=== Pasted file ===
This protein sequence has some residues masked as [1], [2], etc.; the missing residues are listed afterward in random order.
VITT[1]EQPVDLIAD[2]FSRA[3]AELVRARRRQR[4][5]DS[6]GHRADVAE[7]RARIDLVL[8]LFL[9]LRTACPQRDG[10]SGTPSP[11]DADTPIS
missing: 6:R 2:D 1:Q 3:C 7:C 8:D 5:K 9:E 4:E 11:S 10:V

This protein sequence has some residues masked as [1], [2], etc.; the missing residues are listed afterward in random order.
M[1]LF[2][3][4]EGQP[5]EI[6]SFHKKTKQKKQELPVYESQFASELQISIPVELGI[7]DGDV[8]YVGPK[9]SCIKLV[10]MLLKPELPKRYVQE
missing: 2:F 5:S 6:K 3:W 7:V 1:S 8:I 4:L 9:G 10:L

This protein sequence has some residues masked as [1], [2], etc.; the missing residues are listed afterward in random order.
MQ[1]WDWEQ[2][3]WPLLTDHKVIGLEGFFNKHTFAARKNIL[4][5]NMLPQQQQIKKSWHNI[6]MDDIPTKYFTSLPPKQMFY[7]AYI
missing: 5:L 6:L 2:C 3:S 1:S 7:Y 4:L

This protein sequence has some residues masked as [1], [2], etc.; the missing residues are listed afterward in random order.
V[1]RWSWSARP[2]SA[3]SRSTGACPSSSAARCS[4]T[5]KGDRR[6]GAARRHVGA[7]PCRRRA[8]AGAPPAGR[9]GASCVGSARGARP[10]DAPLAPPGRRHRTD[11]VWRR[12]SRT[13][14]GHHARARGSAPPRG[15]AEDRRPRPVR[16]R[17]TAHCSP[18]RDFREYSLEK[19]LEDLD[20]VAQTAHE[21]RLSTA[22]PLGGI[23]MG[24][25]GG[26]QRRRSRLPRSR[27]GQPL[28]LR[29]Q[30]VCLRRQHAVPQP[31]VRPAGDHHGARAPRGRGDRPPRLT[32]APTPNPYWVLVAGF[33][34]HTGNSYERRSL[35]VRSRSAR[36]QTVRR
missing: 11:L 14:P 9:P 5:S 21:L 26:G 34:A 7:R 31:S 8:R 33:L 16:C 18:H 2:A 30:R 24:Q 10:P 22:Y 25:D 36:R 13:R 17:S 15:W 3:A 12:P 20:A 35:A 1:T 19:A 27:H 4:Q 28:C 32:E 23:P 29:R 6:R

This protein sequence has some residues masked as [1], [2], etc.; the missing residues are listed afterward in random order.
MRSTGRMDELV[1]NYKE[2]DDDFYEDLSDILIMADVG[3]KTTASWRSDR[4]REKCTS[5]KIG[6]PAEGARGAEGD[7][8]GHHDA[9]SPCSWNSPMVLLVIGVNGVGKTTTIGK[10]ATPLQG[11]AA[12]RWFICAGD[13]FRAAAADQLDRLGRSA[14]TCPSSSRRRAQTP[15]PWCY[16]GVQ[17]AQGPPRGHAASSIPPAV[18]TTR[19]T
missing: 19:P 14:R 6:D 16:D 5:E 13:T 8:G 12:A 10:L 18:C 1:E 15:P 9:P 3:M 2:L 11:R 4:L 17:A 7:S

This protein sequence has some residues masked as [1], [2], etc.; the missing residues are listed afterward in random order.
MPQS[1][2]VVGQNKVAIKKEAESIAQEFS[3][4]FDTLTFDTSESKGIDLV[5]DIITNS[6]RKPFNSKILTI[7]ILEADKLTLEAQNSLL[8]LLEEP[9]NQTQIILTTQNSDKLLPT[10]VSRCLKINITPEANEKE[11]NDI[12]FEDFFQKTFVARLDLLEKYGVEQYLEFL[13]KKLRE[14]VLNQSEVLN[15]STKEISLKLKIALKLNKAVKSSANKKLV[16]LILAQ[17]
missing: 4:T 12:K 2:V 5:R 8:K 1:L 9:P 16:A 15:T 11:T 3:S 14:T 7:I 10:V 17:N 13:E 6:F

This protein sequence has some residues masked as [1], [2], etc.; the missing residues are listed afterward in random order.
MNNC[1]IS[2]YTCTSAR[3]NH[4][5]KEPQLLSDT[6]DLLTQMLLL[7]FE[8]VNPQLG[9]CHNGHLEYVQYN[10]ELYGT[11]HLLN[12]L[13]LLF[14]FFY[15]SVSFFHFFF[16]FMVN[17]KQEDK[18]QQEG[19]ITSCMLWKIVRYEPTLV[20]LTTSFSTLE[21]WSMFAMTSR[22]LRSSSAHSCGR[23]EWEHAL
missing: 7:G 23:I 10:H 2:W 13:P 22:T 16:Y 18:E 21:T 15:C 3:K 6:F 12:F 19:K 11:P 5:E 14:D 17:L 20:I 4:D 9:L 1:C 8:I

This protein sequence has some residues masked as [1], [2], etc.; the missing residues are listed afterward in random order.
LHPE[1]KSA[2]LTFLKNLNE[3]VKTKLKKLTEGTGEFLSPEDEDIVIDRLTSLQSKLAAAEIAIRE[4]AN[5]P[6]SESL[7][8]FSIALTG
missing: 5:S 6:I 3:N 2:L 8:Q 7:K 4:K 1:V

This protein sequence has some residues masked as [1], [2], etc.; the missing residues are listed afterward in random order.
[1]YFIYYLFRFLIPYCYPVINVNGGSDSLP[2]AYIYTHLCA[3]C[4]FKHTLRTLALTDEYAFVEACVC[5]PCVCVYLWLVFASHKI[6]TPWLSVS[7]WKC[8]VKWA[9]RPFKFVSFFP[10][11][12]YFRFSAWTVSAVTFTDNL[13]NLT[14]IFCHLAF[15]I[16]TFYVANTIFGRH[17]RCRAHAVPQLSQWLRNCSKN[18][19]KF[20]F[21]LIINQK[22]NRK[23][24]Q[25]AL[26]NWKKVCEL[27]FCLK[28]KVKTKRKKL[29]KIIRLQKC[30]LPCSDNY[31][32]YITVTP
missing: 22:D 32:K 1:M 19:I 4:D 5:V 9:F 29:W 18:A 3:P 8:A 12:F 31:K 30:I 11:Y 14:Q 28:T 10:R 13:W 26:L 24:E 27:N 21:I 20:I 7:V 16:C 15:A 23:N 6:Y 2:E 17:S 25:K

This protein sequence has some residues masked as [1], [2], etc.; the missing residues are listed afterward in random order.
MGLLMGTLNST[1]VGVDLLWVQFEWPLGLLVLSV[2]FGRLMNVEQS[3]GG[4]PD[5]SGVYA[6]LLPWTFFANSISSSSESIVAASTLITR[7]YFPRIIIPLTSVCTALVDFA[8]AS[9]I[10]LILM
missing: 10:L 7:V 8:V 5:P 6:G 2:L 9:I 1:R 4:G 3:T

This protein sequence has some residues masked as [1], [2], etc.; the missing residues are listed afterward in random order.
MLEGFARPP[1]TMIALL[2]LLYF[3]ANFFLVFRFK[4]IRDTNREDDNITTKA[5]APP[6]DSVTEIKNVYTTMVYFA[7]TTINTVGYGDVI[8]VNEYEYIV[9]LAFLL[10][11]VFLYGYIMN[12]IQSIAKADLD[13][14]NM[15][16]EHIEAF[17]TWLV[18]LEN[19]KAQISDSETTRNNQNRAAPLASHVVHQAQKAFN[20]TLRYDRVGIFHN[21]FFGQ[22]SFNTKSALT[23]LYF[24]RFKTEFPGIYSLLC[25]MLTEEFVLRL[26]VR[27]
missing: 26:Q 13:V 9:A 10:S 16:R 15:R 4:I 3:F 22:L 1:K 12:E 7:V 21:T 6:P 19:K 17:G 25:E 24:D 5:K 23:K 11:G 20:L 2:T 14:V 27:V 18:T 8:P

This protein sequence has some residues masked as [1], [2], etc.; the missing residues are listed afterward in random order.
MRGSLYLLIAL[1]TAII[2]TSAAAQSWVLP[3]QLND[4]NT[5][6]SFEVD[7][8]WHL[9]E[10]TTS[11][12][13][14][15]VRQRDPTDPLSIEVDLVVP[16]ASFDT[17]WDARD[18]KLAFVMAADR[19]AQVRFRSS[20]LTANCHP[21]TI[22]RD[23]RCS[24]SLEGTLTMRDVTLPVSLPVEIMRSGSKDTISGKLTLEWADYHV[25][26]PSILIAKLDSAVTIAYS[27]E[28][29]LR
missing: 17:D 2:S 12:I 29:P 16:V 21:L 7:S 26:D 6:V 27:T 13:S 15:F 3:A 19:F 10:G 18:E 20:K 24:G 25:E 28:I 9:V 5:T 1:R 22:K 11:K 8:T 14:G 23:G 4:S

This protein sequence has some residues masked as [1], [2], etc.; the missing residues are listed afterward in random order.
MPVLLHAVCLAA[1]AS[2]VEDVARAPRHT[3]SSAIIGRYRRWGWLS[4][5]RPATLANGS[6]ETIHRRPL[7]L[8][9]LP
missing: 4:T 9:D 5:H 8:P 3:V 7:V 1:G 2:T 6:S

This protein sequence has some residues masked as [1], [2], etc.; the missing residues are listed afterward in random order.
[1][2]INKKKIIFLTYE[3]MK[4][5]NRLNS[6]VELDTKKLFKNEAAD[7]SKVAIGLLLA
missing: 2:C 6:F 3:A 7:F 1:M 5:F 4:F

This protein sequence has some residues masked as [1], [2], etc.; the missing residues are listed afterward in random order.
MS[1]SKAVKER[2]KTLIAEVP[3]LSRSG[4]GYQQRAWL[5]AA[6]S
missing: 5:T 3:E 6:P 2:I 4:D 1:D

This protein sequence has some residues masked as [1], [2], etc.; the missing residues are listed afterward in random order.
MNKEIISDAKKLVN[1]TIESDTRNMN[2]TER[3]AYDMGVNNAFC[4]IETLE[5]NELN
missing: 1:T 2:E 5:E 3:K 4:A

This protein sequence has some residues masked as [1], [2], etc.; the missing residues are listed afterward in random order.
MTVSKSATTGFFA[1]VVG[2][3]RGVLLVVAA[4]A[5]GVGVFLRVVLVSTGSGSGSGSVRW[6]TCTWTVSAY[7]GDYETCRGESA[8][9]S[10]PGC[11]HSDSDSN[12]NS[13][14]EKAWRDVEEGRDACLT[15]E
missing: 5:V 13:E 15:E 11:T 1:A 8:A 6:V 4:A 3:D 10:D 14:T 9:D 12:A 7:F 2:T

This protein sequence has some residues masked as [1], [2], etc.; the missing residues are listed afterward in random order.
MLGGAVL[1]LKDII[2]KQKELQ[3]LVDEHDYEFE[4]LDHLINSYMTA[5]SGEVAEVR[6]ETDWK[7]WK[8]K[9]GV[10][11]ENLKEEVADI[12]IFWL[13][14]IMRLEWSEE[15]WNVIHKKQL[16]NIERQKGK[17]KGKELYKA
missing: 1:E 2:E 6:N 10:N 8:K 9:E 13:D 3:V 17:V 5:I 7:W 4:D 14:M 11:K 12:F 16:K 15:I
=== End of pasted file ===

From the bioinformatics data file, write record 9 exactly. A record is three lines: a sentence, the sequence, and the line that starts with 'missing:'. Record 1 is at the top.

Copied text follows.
This protein sequence has some residues masked as [1], [2], etc.; the missing residues are listed afterward in random order.
[1]YFIYYLFRFLIPYCYPVINVNGGSDSLP[2]AYIYTHLCA[3]C[4]FKHTLRTLALTDEYAFVEACVC[5]PCVCVYLWLVFASHKI[6]TPWLSVS[7]WKC[8]VKWA[9]RPFKFVSFFP[10][11][12]YFRFSAWTVSAVTFTDNL[13]NLT[14]IFCHLAF[15]I[16]TFYVANTIFGRH[17]RCRAHAVPQLSQWLRNCSKN[18][19]KF[20]F[21]LIINQK[22]NRK[23][24]Q[25]AL[26]NWKKVCEL[27]FCLK[28]KVKTKRKKL[29]KIIRLQKC[30]LPCSDNY[31][32]YITVTP
missing: 22:D 32:K 1:M 19:I 4:D 5:V 9:F 29:W 18:A 3:P 8:A 12:F 31:K 30:I 11:Y 14:Q 28:T 10:R 13:W 26:L 24:E 27:N 21:I 20:I 7:V 16:C 15:A 23:N 6:Y 2:E 17:S 25:K